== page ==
You can’t always hold onto your employees forever – but it can be a hassle to hire and handover to a new person.

That’s why employees are often required to give ‘notice’ to resign.

By making employees give notice of their resignation, the idea is that the employer has enough time to prepare for the change.

What happens if an employee resigns without notice? It is even legal?

First we need to ask…

…What is notice?

When an employee resigns, they may be required to tell the employer in advance that they are going to resign – i.e. give ‘notice’ to their employer.

This can be either verbal or in writing.

The amount of notice an employee needs to give can be set out in a variety of places – the employee’s award (that is set by law), the employment contract, an enterprise agreement or any other registered agreement. As a guide on how much notice is required, you can use this tool on the FairWork Ombudsman website.

An employment contract can extend the employee resignation notice period, but cannot make it less that the minimum set out in an award or agreement.

The employee resignation notice period starts the day after the employee gives notice that they want to end the employment and ends on the last day of employment.

What to do when an employee resigns

When your employee gives you notice of resignation, you generally have 2 options.

  1. You can make them work for the rest of the notice period; or
  2. You can allow the employee to leave early and pay them in lieu of notice.

You may have your reasons for doing either – and that’s fine!

The thing to remember at the end of the day is that you need to pay your employee everything you owe them. That’s all their accrued entitlements, leave and, if you let them leave early, their pay for the notice period.

Make sure you get what you’re entitled to as well. Ask the employee to return any property or confidential information that they may have in their possession.

What happens if an employee resigns without notice?

Now we’re onto the tricky situation: Resignation without notice.

You can’t exactly force an employee to show up to work each day.

So what’s stopping an employee from resigning without any notice and not showing up to work anymore?

Well, aside from the legal stuff, a large factor would be to avoid annoying too many people.

Many employees want to maintain a good relationship with their employers even after they leave. That way they can get a good reference and maintain their personal network that could help with their future career.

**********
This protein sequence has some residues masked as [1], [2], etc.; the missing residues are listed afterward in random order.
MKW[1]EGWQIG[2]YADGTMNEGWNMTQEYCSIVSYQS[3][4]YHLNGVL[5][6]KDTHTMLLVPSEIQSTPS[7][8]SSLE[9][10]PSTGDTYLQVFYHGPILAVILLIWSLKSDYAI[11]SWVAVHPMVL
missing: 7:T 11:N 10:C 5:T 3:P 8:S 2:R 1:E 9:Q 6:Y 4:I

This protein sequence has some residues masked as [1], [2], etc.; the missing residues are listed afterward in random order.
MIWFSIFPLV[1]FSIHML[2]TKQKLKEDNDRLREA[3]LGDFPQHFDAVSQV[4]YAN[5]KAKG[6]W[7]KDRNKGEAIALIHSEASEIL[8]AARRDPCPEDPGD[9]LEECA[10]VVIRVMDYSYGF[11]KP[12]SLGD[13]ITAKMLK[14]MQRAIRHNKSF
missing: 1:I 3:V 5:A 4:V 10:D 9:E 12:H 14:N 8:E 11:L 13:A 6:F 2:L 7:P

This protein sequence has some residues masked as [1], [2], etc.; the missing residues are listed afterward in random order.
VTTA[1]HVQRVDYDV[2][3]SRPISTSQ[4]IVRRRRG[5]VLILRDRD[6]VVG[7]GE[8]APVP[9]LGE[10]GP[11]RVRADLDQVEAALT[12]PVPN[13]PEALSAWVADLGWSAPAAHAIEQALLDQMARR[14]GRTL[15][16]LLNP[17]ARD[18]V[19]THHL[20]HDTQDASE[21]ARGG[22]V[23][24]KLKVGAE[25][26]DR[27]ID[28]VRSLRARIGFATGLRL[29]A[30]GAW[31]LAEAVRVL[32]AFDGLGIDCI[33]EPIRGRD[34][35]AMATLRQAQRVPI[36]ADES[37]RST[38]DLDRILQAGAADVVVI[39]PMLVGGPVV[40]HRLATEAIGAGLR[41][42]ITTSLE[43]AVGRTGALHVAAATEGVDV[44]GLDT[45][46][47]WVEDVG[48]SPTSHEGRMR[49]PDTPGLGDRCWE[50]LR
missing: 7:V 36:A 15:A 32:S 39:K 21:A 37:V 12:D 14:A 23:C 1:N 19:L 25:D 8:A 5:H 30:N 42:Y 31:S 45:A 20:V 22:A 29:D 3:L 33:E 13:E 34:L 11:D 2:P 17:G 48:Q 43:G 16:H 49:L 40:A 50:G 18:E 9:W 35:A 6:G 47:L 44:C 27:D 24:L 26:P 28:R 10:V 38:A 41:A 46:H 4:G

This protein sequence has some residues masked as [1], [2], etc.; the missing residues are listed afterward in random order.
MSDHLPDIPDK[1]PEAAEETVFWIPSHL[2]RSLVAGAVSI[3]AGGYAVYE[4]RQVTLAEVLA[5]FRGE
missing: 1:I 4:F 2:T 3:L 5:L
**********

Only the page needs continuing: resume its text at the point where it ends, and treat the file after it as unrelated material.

In addition, there is a monetary benefit to sticking out the notice period.

If your employee fails to give the required notice, you may be able to withhold the equivalent amount from the employee’s final pay. This all depends on what it says in their award or agreement.

You should look at the award, employment agreement or registered agreement to see what rules apply to each of your employees.

What happens if an employee gives too much notice?

It’s possible to have a super organised employee who gives you more notice than required.

As the employer, you don’t have to accept this extra notice.

You only need to let an employee work, or pay them in lieu, for the minimum notice period.

When your employee gives you extra notice, you should tell them whether you accept the full notice period or whether you only want them to work the minimum notice period.

What to take away…

Employee resignations are hard enough as it is. At least when your employee gives notice, you have time to get everything in order and prepare for the transition.

Most of the time, your employee should give you sufficient notice.

If your employee doesn’t give you notice, you may not have to pay them for the notice period.

Being on top of your employees’ notice periods can make things easier to manage.

If you need help figuring out what rules apply to your employees surrounding notice, feel free to get in touch with us at Sprintlaw and we’d be happy to help.

About Sprintlaw

Sprintlaw is a new type of law firm that operates completely online and on a fixed-fee basis. We’re on a mission to make quality legal services faster, simpler and more affordable for small business owners and entrepreneurs.

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